Last summer I was at a coffeeshop at the Jersey shore. I forget what paraphernalia I was wearing, but it was some shirt that said Appalachian Trail on it. The kind barista was ringing up my coffee when she asked if had ever done part of the AT. I replied, “Yes, I did it.” Immediately, she stopped and said, “Wait, the whole thing? I’d love to do it. What advice do you have for me?”
All expression dropped from my face and in a slow voice I looked at her directly in the eyes and said, “Quit your job right now and drive to Georgia. I’ll even give you my pack today.”
It was like I was possessed. Her face turned serious as I imagine she quickly took stock of the repercussions of doing just what I said. I further commented, “Too many people forget to live while they are alive. No one will give you permission to start doing your bucket list, so you have to take permission for yourself and start living.”
Right now I live just west of Philadelphia. The area does not have nearly enough trees, and all the land is bought and taken up. There are not enough parks or rivers or streams for the soul of a person to thrive.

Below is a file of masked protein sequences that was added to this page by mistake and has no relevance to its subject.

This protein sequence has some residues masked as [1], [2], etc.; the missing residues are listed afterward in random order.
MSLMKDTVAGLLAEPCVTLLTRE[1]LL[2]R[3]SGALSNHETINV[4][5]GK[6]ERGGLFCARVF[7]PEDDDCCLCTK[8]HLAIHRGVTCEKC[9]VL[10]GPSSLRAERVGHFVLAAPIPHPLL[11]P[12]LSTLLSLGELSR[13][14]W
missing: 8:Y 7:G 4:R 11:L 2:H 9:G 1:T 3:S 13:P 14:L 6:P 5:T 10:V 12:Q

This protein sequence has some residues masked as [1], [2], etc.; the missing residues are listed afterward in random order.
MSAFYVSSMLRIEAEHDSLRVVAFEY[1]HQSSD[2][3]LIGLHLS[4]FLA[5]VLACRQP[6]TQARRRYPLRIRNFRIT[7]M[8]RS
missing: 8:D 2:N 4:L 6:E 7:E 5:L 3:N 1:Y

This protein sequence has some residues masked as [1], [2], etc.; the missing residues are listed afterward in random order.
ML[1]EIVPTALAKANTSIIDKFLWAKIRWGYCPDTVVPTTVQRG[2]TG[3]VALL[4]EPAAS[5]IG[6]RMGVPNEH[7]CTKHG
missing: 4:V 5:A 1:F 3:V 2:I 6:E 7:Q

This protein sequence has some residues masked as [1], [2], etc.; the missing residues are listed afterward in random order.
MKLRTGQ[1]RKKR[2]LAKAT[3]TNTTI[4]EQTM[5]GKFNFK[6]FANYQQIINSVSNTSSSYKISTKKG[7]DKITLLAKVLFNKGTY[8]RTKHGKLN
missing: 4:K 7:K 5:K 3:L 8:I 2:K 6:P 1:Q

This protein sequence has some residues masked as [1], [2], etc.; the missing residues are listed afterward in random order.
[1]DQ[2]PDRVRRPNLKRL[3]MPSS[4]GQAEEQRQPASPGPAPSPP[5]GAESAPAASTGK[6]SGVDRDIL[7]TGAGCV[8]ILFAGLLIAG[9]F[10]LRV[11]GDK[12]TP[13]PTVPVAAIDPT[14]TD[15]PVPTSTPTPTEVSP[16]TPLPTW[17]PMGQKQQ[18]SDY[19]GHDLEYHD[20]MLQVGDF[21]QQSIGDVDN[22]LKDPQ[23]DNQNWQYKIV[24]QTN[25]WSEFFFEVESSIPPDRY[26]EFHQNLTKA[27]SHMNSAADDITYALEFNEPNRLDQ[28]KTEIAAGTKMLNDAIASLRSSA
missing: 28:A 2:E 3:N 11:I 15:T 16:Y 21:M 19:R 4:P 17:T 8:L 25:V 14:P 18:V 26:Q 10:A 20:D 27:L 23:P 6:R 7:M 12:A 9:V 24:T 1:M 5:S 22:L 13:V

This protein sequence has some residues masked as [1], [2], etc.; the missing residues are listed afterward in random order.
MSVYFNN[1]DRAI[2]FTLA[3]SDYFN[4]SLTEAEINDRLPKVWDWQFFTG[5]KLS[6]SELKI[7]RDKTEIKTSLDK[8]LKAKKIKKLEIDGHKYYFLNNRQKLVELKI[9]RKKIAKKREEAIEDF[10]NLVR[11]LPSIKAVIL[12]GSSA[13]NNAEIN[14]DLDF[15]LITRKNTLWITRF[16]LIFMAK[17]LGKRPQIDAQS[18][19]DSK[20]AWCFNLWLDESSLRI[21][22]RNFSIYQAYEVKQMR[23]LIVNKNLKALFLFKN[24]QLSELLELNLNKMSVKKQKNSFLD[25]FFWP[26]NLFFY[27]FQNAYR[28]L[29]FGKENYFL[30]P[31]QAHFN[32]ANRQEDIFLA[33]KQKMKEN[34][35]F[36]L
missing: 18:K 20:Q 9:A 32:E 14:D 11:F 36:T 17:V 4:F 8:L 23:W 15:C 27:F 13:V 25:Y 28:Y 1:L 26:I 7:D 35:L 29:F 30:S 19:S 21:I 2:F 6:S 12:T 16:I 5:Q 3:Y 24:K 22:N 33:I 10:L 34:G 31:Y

On the Trail there are plenty of slogans or catchphrases to keep us motivated, or with good spirits. Of course, people quote JRR Tolkien’s “Not all who wander are lost.” But Jack Kerouac has a famous quote as well that I think hits just the right tone for western civilization’s idolatry of hurry, noise and crowds…
“Because in the end you won’t remember the time you spent working in the office or mowing your lawn. Climb that @$!%#$# mountain.”
With all sincerity, I still eat ramen from my cook pot. I can’t help but get nostalgic every time I see a Mango-Rita at the liquor store. I have my hammocks hung up on my wall as decoration (and easy access).
But what was it about the whole experience? Well, I don’t think I can boil it down to one thing, because there were a number of things that made it so remarkably transformative for me.
So let me begin with this…
1. I once had a professor who told me that the three greatest obstacles to having any kind of interior or reflective life are…
Those three things are a kind of unholy trinity that keep people from having lives of depth, meaning, challenge and growth. Especially if your life is dominated by all three. The trail will show to you your comfortability or addiction to those three things rather quickly. There is no need for watches, there is sunrise and sunset to gauge your day by. There is no noise pollution from cars, planes, loud stereos, etc. Not to mention, there is no mental clutter caused by billboards, commercials, trash magazines in the checkout isle, tv or movies. And finally, you might run into people, but there are no more crowds to stay anonymous within. Instead, you have clear opportunity for intentionality, meaningful sound or silence, and bonfire conversations with no more than a handful of people.